The Backstreet Boy’s courtroom tour in Key West is over.
Nick Carter, the pop singer who became tabloid fodder in January after a scuffle outside a Key West bar, will complete 25 hours of community service and spend six months under court supervision to avoid trial on the misdemeanor battery charge.
Carter, 35, was due in court for trial Monday before 16th Judicial Circuit Court Judge Wayne Miller in Key West.
But the case was resolved with the pretrial intervention deal on Thursday, according to court records.
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Monroe State Attorney Catherine Vogel’s office agreed to drop the battery charge as long as the pop star does the community service hours and pays court costs of $208, a $50 cost to prosecute and a $40 investigation cost.
Carter’s attorney Maggie Gutierrez couldn’t immediately be reached for comment.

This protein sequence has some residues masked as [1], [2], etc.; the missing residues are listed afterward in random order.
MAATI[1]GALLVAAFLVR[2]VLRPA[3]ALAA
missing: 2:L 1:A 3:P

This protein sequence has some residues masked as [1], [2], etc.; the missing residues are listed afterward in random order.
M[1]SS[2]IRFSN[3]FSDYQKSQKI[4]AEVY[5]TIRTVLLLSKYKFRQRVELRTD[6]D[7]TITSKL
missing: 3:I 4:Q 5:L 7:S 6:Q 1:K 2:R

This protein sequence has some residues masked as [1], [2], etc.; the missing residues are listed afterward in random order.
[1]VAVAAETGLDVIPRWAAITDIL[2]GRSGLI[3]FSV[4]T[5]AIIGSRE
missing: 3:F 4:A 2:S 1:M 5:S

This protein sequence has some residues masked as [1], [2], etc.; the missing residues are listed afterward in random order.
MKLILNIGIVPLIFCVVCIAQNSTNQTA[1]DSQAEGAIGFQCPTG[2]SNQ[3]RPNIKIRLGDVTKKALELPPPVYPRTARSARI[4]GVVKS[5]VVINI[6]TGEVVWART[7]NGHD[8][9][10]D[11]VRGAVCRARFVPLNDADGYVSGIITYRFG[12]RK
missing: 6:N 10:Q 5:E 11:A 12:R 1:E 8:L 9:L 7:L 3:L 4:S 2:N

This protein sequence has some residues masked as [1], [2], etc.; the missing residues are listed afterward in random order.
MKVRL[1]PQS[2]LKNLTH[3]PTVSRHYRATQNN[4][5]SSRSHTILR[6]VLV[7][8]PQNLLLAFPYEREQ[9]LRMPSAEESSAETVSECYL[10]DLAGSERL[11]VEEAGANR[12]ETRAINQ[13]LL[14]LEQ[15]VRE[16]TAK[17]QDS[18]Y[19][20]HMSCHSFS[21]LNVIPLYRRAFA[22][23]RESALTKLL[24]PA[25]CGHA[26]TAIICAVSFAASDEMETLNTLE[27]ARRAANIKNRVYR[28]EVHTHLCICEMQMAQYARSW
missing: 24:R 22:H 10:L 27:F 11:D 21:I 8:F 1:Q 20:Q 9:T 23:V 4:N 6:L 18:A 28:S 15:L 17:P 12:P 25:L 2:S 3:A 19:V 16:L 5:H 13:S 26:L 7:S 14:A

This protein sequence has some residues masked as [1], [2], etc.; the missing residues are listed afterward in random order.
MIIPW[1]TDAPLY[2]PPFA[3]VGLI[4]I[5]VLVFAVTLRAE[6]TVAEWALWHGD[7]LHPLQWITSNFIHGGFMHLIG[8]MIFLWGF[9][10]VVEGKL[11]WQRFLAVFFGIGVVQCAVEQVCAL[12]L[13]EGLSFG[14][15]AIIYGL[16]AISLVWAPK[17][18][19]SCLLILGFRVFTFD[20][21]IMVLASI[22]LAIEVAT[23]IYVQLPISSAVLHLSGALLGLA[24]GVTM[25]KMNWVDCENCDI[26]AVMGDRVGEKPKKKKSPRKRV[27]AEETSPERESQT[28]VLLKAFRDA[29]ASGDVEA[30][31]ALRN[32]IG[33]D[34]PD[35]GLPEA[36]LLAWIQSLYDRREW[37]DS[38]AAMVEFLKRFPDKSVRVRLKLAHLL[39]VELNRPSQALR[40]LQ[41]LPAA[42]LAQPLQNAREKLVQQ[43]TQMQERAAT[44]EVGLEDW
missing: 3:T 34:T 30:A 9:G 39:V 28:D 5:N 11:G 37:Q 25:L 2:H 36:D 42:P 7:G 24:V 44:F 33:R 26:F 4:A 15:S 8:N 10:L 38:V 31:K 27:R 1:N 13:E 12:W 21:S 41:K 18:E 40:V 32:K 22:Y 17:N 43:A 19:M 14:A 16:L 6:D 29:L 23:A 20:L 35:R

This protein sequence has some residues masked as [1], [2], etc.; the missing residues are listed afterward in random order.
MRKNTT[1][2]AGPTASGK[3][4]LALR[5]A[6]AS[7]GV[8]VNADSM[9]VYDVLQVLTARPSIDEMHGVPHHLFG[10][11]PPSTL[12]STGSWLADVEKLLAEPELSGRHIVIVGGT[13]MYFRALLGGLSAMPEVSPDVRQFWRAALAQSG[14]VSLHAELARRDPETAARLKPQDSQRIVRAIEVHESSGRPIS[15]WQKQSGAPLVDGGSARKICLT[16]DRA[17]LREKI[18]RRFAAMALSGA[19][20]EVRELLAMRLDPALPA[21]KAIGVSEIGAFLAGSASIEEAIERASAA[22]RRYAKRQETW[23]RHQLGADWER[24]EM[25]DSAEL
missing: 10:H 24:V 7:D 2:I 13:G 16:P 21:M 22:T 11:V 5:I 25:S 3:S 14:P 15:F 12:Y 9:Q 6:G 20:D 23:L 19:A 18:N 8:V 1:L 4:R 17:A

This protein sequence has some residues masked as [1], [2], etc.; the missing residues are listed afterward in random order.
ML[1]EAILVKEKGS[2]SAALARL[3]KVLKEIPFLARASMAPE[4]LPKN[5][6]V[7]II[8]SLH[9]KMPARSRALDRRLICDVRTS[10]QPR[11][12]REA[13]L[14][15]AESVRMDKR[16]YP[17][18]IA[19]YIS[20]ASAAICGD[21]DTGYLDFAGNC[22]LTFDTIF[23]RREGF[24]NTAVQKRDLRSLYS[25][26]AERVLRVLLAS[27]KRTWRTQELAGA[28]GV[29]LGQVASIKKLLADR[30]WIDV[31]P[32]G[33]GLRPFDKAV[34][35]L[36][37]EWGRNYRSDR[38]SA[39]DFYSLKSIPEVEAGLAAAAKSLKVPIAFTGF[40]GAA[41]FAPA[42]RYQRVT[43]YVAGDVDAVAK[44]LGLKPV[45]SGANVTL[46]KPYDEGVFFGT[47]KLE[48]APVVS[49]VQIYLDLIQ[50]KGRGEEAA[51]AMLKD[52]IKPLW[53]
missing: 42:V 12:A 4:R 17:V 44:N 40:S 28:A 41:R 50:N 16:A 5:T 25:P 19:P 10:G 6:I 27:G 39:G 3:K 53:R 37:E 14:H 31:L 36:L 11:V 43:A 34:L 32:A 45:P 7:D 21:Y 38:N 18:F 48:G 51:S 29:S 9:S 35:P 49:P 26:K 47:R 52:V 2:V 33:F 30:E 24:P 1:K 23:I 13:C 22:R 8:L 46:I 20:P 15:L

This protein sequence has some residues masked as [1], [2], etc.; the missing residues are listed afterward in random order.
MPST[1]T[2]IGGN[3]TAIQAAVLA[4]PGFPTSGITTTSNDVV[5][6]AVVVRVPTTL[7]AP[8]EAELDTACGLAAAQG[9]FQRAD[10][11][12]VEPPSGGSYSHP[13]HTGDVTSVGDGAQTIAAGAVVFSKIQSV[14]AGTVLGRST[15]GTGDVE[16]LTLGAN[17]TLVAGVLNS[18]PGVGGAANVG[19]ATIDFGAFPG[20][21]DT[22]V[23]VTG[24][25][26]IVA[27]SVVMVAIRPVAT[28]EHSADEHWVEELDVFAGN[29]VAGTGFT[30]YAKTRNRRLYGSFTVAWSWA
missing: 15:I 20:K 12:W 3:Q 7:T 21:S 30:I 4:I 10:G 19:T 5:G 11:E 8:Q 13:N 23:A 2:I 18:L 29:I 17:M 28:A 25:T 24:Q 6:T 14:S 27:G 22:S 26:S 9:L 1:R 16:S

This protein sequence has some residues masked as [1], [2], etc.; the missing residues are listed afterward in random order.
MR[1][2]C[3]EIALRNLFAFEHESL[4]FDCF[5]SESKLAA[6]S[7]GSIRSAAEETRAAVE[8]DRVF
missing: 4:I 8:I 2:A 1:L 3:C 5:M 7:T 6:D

Such agreements are offered with victims’ approval, said Assistant State Attorney Marisa Faraldo Tedesco, who handled the Carter case.
“Pretrial intervention is for someone who has a very minimal criminal history, depending on the facts of the case and circumstances of the case and the wishes of the victim,” Tedesco said.
Carter’s buddy arrested with him, Michael Papayans, 27, is still awaiting trial for the same charge, according to court records. Attorney Donald Barrett is representing Papayans.
Carter and Papayans were “heavily intoxicated” when they entered Hog’s Breath Saloon at about 7 p.m. Jan. 13, Key West police officer Daniel Blanco reported, and bartender Mark Hanna refused to serve them due to their condition.
The pair were told to leave multiple times but had to be forced out by bar security, police said.
Outside, Carter allegedly grabbed bartender Skylar Carden by the neck and punched him, while Papayans allegedly head-butted Matthew Stecher, the bar’s manager.
On Jan. 25, Carden sued Carter, claiming severe injuries from the boy band star’s blows.
The lawsuit remained pending Monday at the 16th Judicial Court in Judge Mark Jones’ section.